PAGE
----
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What Is Involved in Classic Car Valuation?

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  • Written By: Jeremy Laukkonen
  • Edited By: Allegra J. Lingo
  • Last Modified Date: 19 March 2018
  • Copyright Protected:
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    Conjecture Corporation
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Classic car valuation typically involves the expert inspection of a vehicle. The physical condition of the car needs to be taken into account because not all vehicles of the same make, model, and year are worth the same amount of money. Many different factors can be taken into account, such as the condition of the body, paint, upholstery, and engine. All of these different factors are typically weighed against a price that comes from auction sales or one of several different classic car price guides. An expert can typically use all of this information to place a value on a vehicle for sale or insurance purposes.

The process of classic car valuation typically begins with a baseline value, which can come from a price guide or recent auction sales. There are several different classic car price guides, so it is possible to use figures from more than one location in the process of classic car valuation. A more accurate representation of what a vehicle is worth in the marketplace can be auctions, so an expert will often search for recent sales of similar vehicles. This sort of data is not always available, but it can be very useful when it is.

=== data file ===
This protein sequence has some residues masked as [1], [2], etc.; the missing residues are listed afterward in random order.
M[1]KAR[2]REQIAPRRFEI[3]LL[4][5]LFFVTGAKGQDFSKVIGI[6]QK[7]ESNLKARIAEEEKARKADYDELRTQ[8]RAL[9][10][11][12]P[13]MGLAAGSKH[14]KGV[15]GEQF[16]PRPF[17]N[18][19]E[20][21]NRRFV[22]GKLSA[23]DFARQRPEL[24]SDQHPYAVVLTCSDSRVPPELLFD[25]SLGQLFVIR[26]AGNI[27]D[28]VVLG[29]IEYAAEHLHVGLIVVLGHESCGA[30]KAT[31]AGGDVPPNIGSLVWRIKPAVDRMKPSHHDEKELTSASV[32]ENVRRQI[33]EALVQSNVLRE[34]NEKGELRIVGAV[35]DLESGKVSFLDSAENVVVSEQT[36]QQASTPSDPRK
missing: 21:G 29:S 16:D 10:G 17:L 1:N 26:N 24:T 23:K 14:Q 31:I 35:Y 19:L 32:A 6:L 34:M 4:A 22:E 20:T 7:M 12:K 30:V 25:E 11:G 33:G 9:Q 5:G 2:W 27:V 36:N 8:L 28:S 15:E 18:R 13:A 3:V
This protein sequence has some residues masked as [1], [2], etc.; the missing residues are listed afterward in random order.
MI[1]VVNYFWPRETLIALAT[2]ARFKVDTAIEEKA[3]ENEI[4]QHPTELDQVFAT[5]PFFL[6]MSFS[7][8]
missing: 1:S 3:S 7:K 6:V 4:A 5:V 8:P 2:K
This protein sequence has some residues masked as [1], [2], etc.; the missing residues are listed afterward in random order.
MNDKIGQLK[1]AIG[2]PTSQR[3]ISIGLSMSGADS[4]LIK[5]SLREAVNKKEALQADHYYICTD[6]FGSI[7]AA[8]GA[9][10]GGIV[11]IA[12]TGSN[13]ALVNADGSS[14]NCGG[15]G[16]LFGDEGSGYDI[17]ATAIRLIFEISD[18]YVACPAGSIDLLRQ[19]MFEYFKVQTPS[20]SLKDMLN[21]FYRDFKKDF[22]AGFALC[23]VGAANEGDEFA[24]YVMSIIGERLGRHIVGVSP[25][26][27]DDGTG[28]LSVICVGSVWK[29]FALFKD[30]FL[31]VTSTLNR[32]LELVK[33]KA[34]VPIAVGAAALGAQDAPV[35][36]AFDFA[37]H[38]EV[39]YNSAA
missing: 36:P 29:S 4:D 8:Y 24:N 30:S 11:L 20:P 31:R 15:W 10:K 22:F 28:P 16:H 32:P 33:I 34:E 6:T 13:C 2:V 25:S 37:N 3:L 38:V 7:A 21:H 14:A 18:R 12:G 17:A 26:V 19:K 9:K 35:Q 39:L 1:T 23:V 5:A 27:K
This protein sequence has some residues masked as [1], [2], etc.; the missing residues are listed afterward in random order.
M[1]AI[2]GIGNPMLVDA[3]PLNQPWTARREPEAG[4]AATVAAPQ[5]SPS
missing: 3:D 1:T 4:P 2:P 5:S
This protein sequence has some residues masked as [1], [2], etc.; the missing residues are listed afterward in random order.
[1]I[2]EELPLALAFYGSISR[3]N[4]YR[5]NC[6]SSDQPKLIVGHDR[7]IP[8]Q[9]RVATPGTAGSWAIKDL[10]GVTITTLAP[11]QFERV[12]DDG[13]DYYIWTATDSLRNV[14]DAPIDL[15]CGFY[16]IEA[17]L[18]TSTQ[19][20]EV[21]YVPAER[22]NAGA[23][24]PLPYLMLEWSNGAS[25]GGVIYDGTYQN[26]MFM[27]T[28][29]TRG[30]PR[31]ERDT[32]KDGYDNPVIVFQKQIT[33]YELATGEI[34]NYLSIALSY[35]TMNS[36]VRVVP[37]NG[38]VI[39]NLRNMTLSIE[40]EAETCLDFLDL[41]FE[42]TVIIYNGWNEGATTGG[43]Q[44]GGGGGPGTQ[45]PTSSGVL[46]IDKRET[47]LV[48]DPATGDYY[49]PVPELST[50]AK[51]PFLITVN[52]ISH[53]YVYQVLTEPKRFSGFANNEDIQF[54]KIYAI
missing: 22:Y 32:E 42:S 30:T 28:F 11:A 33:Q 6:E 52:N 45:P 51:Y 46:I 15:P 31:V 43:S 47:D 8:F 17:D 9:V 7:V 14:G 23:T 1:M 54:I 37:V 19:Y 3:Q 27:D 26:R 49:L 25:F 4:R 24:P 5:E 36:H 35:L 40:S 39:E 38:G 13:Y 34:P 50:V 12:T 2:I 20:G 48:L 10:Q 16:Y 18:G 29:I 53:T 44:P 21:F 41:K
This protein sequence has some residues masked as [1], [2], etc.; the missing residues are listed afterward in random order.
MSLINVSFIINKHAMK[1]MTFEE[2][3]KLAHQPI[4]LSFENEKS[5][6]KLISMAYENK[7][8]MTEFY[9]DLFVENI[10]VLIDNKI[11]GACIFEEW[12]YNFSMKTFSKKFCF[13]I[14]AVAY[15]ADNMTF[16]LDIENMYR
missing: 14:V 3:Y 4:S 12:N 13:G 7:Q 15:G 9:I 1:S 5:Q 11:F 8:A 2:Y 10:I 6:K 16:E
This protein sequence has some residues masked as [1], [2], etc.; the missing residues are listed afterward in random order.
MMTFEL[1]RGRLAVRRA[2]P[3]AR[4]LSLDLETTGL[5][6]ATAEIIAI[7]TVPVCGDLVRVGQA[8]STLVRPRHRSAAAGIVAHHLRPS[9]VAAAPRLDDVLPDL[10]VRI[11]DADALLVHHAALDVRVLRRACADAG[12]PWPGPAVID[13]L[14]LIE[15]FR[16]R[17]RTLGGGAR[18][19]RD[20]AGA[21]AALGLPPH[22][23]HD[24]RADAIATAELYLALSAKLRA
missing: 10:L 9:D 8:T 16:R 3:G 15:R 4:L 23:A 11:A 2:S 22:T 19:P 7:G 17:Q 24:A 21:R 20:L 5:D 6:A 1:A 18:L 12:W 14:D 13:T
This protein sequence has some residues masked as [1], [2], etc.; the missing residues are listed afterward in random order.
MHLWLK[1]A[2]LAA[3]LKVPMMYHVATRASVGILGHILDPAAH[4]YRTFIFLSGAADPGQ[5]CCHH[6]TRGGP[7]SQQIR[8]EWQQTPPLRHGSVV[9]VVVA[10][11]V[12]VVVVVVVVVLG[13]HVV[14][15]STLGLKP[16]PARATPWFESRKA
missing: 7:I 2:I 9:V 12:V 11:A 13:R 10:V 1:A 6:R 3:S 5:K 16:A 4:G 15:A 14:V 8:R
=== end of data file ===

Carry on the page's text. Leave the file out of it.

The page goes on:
Since vehicles of the same year, make, and model can vary widely in condition, an expert will typically examine a variety of different items. The physical condition of the frame and body can be very important, since a solid frame can allow even a very poor vehicle to be a good candidate for a rebuild. Other physical characteristics, such as the paint and upholstery, are typically examined as well. If a vehicle still has the original paint in fairly good condition, it can be worth more money.

The mechanical shape of a vehicle can also be taken into account in the process of classic car valuation. A vehicle that starts and drives can be worth a premium, especially if the engine, transmission, and all related parts are original. If the engine doesn't run or has been repaired in a shoddy manner, that can result in a lower value.

If any rebuild work has been done, that may also be looked at. A vehicle that has had professional rebuild work may still have a fairly high classic car valuation, but poor workmanship or unauthentic parts can be undesirable. All of these various undesirable factors can be tallied up to adjust the final value of a classic car, though this is often just an educated suggestion. Since particular models classic cars are often in short supply, the true value is whatever a collector is willing to pay.

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